We categorized the rural enterprises by industry type and use the same categories as Industrial classification for national economic activities of China. In the whole city of Mianyang from 2011 to 2020, industry types with a total of entities below 100 over the 10 years were not included, but the industries shown in Figure 6 (left panel) capture 98.5% of the total rural entrepreneurship recorded. The agriculture sector represents the main rural industry type and consists of Growing, Animal rising, Fishing, Forestry, and Agri-support activities accounting for 66.7% of the total industry distribution. 6027 catering businesses were started over the past 10 years. Accommodation is also in the top industries over this period. These latter two trends might reflect the development of the rural tourist sector providing service industry. It is noticeable that Scientific research, although it only appeared in 2014, is developing fast in recent years. By mapping industry type results up to 2020 (Figure 6, right panel), it is apparent that the Growing industry is present in every county but especially in the south. Some agglomerations such as catering can be seen at the edge of Fucheng, Youxian, and Jiangyou, which is the peri-urban area of the central urban of Mianyang. We also calculated the median center of each industry in 2011, 2015, and 2020 based on equation 3 above, to see how and if they moved through the years (Figure 7). An overall trend towards the east and then south is detected, as is a concentration of enterprises near the median west close to the central urban area of Mianyang. The center of the Growing sector moves to the south while the Catering sector moved from west to east.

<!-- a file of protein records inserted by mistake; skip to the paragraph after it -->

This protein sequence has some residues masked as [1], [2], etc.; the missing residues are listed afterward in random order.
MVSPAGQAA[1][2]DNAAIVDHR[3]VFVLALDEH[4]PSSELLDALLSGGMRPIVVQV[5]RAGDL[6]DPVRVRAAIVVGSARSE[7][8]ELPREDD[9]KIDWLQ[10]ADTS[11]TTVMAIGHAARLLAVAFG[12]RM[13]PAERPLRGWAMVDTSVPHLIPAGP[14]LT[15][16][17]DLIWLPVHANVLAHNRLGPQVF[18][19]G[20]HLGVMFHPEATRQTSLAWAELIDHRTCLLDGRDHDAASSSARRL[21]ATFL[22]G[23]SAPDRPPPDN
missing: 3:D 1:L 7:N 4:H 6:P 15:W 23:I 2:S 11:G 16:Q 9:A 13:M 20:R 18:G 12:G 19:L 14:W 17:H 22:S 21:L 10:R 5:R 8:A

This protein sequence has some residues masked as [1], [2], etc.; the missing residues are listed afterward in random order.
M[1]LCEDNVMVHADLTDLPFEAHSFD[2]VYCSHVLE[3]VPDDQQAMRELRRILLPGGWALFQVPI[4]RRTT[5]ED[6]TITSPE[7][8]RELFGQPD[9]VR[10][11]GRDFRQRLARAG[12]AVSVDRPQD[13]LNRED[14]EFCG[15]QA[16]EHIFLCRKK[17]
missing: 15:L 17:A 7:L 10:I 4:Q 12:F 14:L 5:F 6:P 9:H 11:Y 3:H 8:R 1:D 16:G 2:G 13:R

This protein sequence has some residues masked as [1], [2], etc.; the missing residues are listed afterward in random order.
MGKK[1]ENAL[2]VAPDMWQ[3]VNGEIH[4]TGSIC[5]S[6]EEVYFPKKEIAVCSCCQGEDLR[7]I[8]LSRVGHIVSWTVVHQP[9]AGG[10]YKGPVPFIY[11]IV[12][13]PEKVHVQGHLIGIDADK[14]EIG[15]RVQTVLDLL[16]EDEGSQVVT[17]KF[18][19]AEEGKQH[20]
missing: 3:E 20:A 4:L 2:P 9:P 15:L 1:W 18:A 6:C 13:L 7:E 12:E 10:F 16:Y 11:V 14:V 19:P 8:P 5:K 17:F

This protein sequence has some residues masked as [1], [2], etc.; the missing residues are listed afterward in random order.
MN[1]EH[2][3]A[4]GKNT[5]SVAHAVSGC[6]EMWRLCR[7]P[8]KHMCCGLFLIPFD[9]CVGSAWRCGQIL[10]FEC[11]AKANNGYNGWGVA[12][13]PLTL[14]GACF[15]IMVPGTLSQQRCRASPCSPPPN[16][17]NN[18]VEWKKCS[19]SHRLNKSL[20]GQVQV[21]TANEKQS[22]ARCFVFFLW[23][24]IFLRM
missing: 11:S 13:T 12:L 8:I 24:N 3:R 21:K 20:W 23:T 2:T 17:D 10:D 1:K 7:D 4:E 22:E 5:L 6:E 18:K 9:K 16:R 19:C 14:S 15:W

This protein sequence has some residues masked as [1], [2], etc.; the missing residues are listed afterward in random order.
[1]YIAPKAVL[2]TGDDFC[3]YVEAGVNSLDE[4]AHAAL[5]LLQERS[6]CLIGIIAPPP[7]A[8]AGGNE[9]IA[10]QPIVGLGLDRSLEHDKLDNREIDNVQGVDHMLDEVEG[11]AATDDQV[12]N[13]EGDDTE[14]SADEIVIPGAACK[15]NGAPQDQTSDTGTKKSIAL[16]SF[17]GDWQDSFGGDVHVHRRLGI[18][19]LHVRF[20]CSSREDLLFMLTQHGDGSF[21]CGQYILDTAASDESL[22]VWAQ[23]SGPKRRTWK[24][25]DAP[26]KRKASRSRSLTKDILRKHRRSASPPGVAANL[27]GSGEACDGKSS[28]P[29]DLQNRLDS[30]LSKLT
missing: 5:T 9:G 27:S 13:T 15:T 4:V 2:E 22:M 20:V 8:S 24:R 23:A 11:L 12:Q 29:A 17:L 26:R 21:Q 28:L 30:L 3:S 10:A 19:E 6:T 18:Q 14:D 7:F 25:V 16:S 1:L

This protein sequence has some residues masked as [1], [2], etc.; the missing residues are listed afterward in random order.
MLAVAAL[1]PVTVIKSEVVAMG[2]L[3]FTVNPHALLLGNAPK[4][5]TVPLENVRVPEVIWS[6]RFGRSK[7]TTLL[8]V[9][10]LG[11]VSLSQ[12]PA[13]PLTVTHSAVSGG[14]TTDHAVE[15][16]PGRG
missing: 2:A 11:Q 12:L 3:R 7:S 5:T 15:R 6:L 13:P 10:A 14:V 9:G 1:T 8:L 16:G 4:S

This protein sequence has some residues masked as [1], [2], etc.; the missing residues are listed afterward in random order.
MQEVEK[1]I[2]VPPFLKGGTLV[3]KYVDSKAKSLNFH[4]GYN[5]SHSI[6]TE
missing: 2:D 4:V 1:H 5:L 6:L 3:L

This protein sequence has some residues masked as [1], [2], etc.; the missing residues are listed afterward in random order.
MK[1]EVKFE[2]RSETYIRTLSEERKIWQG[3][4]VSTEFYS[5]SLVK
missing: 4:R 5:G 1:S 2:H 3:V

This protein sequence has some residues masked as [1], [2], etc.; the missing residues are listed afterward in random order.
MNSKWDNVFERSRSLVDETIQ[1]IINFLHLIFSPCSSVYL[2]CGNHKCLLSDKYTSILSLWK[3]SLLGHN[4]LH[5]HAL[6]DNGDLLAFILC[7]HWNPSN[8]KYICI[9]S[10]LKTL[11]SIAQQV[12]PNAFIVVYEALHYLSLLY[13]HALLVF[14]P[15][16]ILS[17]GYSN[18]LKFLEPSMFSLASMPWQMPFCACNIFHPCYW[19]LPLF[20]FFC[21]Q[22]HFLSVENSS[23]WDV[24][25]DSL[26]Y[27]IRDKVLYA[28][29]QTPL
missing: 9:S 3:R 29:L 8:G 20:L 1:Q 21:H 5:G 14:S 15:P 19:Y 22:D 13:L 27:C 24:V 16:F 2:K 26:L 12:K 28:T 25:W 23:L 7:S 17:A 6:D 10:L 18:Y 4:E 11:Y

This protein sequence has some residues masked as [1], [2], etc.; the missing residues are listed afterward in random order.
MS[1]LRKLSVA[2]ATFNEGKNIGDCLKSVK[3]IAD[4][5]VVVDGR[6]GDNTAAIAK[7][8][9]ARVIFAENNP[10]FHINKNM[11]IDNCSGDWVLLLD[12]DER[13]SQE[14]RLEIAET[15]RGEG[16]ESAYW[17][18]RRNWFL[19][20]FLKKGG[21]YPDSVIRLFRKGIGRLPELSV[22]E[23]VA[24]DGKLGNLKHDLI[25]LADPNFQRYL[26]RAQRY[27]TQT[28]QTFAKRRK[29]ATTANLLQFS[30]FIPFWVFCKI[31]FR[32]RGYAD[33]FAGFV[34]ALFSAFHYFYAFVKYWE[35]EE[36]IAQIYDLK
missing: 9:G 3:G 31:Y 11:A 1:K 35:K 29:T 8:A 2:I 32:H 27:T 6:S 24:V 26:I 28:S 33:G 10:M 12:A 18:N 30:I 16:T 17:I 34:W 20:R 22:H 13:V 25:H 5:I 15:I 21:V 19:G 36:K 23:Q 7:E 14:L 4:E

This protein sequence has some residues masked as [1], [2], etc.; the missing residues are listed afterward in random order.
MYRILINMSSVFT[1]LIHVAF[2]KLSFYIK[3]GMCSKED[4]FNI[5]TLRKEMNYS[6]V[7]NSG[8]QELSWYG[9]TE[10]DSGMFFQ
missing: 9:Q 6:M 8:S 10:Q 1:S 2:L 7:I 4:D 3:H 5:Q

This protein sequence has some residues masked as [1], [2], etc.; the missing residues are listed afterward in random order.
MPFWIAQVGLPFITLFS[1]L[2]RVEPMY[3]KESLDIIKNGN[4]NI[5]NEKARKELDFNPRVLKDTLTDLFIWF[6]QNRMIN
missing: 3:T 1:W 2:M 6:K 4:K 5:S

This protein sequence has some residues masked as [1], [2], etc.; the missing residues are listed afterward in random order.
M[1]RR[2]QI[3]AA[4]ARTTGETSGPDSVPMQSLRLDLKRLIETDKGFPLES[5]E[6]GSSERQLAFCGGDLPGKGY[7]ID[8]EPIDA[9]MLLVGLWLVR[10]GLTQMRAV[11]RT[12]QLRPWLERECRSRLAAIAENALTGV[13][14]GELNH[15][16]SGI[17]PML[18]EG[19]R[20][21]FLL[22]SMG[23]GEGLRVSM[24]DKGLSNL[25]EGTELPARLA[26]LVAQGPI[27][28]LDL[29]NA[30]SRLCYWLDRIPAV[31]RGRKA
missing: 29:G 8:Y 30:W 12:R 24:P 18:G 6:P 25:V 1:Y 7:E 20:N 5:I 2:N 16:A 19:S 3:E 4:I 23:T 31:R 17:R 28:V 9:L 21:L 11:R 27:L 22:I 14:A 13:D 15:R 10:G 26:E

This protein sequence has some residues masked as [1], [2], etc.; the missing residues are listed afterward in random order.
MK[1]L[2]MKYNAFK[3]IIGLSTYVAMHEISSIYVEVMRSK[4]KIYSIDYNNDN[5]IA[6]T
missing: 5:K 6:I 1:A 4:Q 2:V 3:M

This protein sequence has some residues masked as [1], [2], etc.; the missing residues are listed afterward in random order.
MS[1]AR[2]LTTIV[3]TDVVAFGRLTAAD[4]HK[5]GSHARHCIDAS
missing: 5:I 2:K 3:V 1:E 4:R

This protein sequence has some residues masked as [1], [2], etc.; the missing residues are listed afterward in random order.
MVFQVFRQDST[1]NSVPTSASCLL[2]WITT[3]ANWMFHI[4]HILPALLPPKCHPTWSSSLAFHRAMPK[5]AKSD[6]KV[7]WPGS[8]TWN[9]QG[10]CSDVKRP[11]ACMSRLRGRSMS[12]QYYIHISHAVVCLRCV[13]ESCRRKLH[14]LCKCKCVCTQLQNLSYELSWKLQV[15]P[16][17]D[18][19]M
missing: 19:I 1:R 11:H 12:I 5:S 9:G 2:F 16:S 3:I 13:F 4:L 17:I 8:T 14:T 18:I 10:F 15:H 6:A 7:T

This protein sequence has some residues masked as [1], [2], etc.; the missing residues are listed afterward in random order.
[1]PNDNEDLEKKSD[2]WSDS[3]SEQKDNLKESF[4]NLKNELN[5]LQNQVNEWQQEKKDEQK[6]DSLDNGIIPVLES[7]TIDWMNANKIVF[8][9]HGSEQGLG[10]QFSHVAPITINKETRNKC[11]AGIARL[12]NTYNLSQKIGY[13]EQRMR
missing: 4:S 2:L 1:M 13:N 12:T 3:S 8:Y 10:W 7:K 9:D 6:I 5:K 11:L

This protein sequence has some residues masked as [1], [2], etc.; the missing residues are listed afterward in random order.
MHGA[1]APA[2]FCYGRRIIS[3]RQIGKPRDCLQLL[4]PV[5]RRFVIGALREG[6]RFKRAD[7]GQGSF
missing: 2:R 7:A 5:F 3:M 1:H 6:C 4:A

4.2. Dynamics of Rural Entrepreneurship Context in Mianyang